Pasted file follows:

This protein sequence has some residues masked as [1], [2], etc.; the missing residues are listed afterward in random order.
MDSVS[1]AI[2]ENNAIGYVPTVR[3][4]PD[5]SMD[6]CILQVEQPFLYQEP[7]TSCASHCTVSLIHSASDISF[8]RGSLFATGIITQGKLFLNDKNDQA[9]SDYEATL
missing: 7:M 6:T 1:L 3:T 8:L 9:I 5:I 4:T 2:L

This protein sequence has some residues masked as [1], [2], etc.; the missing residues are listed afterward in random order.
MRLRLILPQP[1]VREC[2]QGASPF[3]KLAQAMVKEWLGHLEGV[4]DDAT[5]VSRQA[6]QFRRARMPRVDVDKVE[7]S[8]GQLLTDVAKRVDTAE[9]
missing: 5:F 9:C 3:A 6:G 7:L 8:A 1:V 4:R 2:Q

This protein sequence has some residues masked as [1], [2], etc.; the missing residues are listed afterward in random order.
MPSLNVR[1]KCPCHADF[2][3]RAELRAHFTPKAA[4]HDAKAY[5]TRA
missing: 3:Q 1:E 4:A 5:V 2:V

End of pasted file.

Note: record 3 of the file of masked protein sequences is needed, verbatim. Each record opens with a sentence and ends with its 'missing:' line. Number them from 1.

This protein sequence has some residues masked as [1], [2], etc.; the missing residues are listed afterward in random order.
MPSLNVR[1]KCPCHADF[2][3]RAELRAHFTPKAA[4]HDAKAY[5]TRA
missing: 3:Q 1:E 4:A 5:V 2:V